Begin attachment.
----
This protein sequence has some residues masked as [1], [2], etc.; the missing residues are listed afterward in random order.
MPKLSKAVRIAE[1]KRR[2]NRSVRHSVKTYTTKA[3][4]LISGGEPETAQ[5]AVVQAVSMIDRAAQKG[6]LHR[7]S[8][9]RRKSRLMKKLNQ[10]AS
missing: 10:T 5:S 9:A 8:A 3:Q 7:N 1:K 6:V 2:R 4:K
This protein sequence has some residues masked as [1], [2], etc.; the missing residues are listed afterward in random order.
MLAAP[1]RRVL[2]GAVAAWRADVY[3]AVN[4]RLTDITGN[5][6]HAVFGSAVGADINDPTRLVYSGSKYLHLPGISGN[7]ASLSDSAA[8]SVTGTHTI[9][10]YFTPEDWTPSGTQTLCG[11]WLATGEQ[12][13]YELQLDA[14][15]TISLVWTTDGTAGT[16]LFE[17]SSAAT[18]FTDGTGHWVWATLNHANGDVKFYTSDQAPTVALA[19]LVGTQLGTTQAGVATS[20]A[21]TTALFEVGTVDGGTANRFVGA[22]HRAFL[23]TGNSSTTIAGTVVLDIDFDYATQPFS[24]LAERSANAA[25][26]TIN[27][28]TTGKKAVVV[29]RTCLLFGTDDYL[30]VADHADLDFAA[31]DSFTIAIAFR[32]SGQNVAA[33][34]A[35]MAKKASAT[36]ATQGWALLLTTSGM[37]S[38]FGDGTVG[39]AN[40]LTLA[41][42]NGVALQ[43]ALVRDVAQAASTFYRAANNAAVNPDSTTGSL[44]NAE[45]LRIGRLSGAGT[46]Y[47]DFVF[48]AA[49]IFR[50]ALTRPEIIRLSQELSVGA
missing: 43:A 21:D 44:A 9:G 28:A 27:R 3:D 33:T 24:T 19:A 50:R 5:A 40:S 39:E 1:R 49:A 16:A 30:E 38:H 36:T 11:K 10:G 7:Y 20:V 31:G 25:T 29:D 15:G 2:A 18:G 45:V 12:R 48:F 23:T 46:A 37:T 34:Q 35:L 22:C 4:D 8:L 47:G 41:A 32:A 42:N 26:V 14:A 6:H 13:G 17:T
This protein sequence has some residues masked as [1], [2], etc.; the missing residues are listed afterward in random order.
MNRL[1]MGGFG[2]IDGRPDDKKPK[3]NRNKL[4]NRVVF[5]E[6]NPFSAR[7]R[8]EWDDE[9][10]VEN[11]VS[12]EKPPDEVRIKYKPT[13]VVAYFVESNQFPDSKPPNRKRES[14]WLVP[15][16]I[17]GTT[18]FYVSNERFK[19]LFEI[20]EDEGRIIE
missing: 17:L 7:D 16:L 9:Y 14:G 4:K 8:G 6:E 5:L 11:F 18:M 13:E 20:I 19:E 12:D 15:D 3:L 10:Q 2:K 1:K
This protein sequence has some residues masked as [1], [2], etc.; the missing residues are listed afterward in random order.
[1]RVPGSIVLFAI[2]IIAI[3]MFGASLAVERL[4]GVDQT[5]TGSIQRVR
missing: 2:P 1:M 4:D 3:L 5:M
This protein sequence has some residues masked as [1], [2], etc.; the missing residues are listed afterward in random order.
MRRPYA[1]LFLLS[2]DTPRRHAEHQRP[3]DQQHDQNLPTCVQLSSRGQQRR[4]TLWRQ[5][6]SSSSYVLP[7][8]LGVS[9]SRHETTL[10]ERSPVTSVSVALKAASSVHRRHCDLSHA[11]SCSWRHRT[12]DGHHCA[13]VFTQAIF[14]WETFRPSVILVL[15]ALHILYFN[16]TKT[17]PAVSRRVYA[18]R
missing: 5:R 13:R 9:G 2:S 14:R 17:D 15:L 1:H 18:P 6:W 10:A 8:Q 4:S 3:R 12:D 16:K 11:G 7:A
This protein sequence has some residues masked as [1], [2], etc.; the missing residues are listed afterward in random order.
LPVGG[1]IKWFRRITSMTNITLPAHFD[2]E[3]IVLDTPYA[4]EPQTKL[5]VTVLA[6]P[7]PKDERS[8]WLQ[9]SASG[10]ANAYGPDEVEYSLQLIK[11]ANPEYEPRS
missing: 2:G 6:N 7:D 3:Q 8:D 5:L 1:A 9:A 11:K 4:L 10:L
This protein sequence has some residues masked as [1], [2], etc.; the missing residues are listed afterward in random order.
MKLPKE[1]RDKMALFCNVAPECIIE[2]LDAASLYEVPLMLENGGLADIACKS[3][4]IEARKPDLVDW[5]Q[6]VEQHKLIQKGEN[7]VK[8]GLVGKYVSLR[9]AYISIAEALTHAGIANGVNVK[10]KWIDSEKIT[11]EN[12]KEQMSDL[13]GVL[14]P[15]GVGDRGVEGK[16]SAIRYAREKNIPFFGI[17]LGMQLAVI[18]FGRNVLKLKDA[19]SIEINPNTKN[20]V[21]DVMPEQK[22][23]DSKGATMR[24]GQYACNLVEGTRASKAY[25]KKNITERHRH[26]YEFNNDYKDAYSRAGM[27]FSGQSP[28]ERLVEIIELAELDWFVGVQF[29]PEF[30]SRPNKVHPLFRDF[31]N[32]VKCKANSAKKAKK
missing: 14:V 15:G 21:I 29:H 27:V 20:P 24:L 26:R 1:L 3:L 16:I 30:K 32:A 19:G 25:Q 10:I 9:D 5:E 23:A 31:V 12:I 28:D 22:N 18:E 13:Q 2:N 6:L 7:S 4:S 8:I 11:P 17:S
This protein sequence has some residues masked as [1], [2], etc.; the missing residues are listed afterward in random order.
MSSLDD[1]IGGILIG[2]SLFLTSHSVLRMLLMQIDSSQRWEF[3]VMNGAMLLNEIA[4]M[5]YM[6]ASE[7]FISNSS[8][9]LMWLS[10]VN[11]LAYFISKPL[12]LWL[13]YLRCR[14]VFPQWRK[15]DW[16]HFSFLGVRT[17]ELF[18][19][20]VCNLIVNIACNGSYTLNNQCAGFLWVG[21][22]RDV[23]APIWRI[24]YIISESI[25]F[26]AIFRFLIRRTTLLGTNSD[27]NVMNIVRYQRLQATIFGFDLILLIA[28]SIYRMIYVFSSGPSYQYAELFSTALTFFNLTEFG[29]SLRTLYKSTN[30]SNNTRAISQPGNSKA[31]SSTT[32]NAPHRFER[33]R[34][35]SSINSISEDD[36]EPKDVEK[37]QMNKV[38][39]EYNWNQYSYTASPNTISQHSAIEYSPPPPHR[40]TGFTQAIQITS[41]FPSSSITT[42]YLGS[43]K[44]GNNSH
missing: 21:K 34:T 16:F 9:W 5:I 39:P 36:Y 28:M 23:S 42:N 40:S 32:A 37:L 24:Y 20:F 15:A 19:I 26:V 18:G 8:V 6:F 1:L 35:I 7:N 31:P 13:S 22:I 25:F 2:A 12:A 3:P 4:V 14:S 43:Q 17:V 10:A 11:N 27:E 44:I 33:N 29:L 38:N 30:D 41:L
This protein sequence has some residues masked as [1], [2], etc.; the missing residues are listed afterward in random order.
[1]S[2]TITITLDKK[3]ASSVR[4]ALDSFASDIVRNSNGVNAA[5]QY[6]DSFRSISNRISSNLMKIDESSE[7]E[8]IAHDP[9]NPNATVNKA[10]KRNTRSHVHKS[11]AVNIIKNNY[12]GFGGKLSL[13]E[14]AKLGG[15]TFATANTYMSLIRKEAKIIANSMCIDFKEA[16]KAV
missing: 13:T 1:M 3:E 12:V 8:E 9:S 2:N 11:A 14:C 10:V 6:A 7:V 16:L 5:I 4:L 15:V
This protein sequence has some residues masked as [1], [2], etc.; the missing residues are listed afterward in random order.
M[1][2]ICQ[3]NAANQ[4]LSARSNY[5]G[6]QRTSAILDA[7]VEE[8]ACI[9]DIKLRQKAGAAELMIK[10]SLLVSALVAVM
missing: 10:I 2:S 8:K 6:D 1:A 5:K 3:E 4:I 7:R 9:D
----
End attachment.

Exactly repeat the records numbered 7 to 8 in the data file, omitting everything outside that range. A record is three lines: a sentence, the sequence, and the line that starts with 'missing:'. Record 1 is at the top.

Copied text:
This protein sequence has some residues masked as [1], [2], etc.; the missing residues are listed afterward in random order.
MKLPKE[1]RDKMALFCNVAPECIIE[2]LDAASLYEVPLMLENGGLADIACKS[3][4]IEARKPDLVDW[5]Q[6]VEQHKLIQKGEN[7]VK[8]GLVGKYVSLR[9]AYISIAEALTHAGIANGVNVK[10]KWIDSEKIT[11]EN[12]KEQMSDL[13]GVL[14]P[15]GVGDRGVEGK[16]SAIRYAREKNIPFFGI[17]LGMQLAVI[18]FGRNVLKLKDA[19]SIEINPNTKN[20]V[21]DVMPEQK[22][23]DSKGATMR[24]GQYACNLVEGTRASKAY[25]KKNITERHRH[26]YEFNNDYKDAYSRAGM[27]FSGQSP[28]ERLVEIIELAELDWFVGVQF[29]PEF[30]SRPNKVHPLFRDF[31]N[32]VKCKANSAKKAKK
missing: 14:V 15:G 21:I 29:H 27:V 20:P 24:L 26:R 1:L 3:L 16:I 30:K 32:A 19:G 25:Q 10:I 9:D 5:E 23:A 31:V 12:I 28:D 22:N 18:E 13:Q 2:N 6:L 7:S 4:S 8:I 11:P 17:S
This protein sequence has some residues masked as [1], [2], etc.; the missing residues are listed afterward in random order.
MSSLDD[1]IGGILIG[2]SLFLTSHSVLRMLLMQIDSSQRWEF[3]VMNGAMLLNEIA[4]M[5]YM[6]ASE[7]FISNSS[8][9]LMWLS[10]VN[11]LAYFISKPL[12]LWL[13]YLRCR[14]VFPQWRK[15]DW[16]HFSFLGVRT[17]ELF[18][19][20]VCNLIVNIACNGSYTLNNQCAGFLWVG[21][22]RDV[23]APIWRI[24]YIISESI[25]F[26]AIFRFLIRRTTLLGTNSD[27]NVMNIVRYQRLQATIFGFDLILLIA[28]SIYRMIYVFSSGPSYQYAELFSTALTFFNLTEFG[29]SLRTLYKSTN[30]SNNTRAISQPGNSKA[31]SSTT[32]NAPHRFER[33]R[34][35]SSINSISEDD[36]EPKDVEK[37]QMNKV[38][39]EYNWNQYSYTASPNTISQHSAIEYSPPPPHR[40]TGFTQAIQITS[41]FPSSSITT[42]YLGS[43]K[44]GNNSH
missing: 21:K 34:T 16:F 9:W 5:I 39:P 36:Y 28:M 23:S 42:N 40:S 32:A 37:L 24:Y 20:F 15:A 19:I 26:V 18:G 8:V 6:F 1:L 35:I 7:N 31:P 13:S 22:I 25:F 2:A 12:A 3:P 4:V 14:S 43:Q 17:V 10:A 11:N 27:E 44:I 33:N 29:L 38:N 30:D 41:L